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8.4.2 Commands For Manipulating The History

accept-line (Newline or Return)

Accept the line regardless of where the cursor is. If this line is non-empty, add it to the history list according to the setting of the HISTCONTROL and HISTIGNORE variables. If this line is a modified history line, then restore the history line to its original state.

previous-history (C-p)

Move ‘back’ through the history list, fetching the previous command.

next-history (C-n)

Move ‘forward’ through the history list, fetching the next command.

beginning-of-history (M-<)

Move to the first line in the history.

end-of-history (M->)

Move to the end of the input history, i.e., the line currently being entered.

reverse-search-history (C-r)

Search backward starting at the current line and moving ‘up’ through the history as necessary. This is an incremental search.

forward-search-history (C-s)

Search forward starting at the current line and moving ‘down’ through the the history as necessary. This is an incremental search.

non-incremental-reverse-search-history (M-p)

Search backward starting at the current line and moving ‘up’ through the history as necessary using a non-incremental search for a string supplied by the user.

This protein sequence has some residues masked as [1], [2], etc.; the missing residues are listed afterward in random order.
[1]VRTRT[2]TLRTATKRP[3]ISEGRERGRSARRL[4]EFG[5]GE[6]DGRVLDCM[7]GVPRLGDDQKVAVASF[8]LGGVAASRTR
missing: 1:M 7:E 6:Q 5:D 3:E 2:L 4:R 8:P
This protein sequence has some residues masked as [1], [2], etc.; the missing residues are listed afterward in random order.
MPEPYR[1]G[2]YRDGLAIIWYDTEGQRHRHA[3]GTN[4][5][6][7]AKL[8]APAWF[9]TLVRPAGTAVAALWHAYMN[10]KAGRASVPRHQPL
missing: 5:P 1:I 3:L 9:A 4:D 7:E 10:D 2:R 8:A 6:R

non-incremental-forward-search-history (M-n)

Search forward starting at the current line and moving ‘down’ through the the history as necessary using a non-incremental search for a string supplied by the user.

history-search-forward ()

Search forward through the history for the string of characters between the start of the current line and the point. This is a non-incremental search. By default, this command is unbound.

history-search-backward ()

Search backward through the history for the string of characters between the start of the current line and the point. This is a non-incremental search. By default, this command is unbound.

yank-nth-arg (M-C-y)

Insert the first argument to the previous command (usually the second word on the previous line) at point. With an argument n, insert the nth word from the previous command (the words in the previous command begin with word 0). A negative argument inserts the nth word from the end of the previous command. Once the argument n is computed, the argument is extracted as if the ‘!n’ history expansion had been specified.

yank-last-arg (M-. or M-_)

Insert last argument to the previous command (the last word of the previous history entry). With a numeric argument, behave exactly like yank-nth-arg. Successive calls to yank-last-arg move back through the history list, inserting the last word (or the word specified by the argument to the first call) of each line in turn. Any numeric argument supplied to these successive calls determines the direction to move through the history. A negative argument switches the direction through the history (back or forward). The history expansion facilities are used to extract the last argument, as if the ‘!$’ history expansion had been specified.


Next: , Previous: Commands For Moving, Up: Bindable Readline Commands   [Contents][Index]